5 Significant Facts About Fasting Blood Sugar Test

Blood sugar or blood glucose level is defined as the level of sugar or glucose that is present in the blood. In humans, it is very important to maintain that normal blood glucose level to help maintain the homeostasis needed by the internal environment of the body. Glucose is the primary carbohydrate that is the main energy source for the cells. Through the help of the pancreas, insulin is used to release the energy from this glucose to be used for daily functions. Normally, the normal blood glucose level in humans is  72 milligrams per deciliter(mg/dL). If your blood sugar is out of normal range, then it is trying to tell you that something is wrong with your body. When it is very high, hyperglycemia occurs. If blood sugar is low, then you experience hypoglycemia.  This may indicate the presence of diabetes especially if your blood sugar level is always high. This means that your insulin production is extremely low to breakdown all that glucose in your blood and change it into energy.

When your blood sugar drops very low (fatal), this is called hypohlycemia. This manifests as irritability, lethargy, impaired mental activity, twitching, shaking, weakness, sweating, loss of consciousness , paleness, possible damage to the brain, and aggressiveness. If you have a very high glucose level, then you are suffering from hyperglycemia. Here, your appetite is suppressed for a short period of time. If hyperglycemia persists, then you may be diagnosed with diabetes that will yield diseases of the eyes, kidneys, heart, and nerve.

One of the standard ways to measure your blood glucose levels is the fasting blood glucose test. Here are some of the facts that you need to know about this test if your doctor requires you to take it:


1. Preparation

Before the fasting blood glucose test, you need to stop any intake of food or water, eight hours before. This part of the test makes the results more reliable, because there is no additional amount of sugar in your blood. If your blood test is scheduled in the morning, then you should avoid having a midnight snack before you sleep.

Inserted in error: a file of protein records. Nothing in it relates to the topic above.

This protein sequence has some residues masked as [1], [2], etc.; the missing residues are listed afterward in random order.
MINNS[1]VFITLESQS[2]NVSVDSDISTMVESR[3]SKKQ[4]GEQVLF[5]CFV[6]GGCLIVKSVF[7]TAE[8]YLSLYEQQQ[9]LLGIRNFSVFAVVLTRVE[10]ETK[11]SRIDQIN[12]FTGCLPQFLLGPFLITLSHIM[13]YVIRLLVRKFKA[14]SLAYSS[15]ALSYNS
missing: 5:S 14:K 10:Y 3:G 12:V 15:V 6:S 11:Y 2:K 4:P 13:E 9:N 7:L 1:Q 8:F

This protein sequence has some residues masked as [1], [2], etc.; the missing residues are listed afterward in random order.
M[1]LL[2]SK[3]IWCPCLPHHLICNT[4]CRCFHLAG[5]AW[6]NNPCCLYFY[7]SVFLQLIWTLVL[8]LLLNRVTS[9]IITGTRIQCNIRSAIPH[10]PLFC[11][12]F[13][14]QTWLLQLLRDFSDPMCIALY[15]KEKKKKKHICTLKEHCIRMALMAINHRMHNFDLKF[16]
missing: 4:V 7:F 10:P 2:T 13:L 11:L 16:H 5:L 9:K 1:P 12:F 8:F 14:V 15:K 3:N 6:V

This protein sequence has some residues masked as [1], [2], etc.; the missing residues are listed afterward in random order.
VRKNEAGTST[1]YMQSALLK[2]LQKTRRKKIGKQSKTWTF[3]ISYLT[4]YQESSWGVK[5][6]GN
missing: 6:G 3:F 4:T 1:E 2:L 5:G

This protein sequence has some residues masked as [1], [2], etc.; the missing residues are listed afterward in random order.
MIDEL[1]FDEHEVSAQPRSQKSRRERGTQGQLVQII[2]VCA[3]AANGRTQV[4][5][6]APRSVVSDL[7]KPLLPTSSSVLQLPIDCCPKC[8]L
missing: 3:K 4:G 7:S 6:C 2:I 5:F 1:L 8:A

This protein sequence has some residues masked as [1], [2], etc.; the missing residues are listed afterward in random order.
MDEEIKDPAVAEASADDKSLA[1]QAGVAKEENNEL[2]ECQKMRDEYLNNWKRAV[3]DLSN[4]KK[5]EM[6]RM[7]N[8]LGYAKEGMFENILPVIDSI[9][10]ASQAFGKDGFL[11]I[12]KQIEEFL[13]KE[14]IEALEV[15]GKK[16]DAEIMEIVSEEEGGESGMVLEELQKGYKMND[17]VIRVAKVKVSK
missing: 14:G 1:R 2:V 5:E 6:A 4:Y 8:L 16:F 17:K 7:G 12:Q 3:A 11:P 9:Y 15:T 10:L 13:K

2. Procedure

When you get to the diagnostic clinic or hospital laboratory, the healthcare practitioner will take a sample of your blood with a sterile container. That container will be labeled properly and then brought into the laboratory for the rest of the fasting blood glucose test. It is most preferable to do have your fasting blood glucose test early in the morning than in the afternoon. Blood sugar is lowest in the morning.




3. Results

The results of your fasting blood glucose test will be compared and contrasted against the normal levels of blood glucose, which is  lower than 100 milligrams per deciliter. For a blood glucose level above 126 milligrams per deciliter, a second trial will be ordered by the attending doctor. If the second test yields the same result, then you will be diagnosed as diabetic. For a blood glucose level between 100 and 125 milligrams per deciliter, a second fasting blood glucose test will be ordered again. You have an impaired fasting glucose f you have this value. If the result  of the second test is the same, your doctor will first rule out other abnormal tests first before diagnosing you as a diabetic.



4. Rationale

Maintenance of the blood sugar level occurs between 40 and 70 milligrams per deciliter. This happens  in between meals and when you don’t eat overnight. The glycogen in your body is converted to glucose. When it is already needed, fats may also be converted to glucose as source of energy. When the blood sugar if high, glucose in then changed into glycogen. This is usually after you eat. When this happens, your pancreas secreted insulin to lower the glucose level back to normal. A diabetic still has a very high glucose level even if fasting is done. This is because of there is no insulin secreted.



5. Events

When you fast before your fasting blood glucose test, glucagon is secreted to raise the blood glucose in your body. In a non-diabetic, insulin will automatically be released to counter the increased glucose level. Diabetics either cannot utilize their insulin effectively enough (Type II) or do not have enough insulin secretions (Type I) to regulate their blood sugar.






Make sure that you coordinate with your doctor very well before and after you have your fasting blood glucose test. This way, you will be able to know what to do just in case the fear of being diagnosed as a diabetic comes true.


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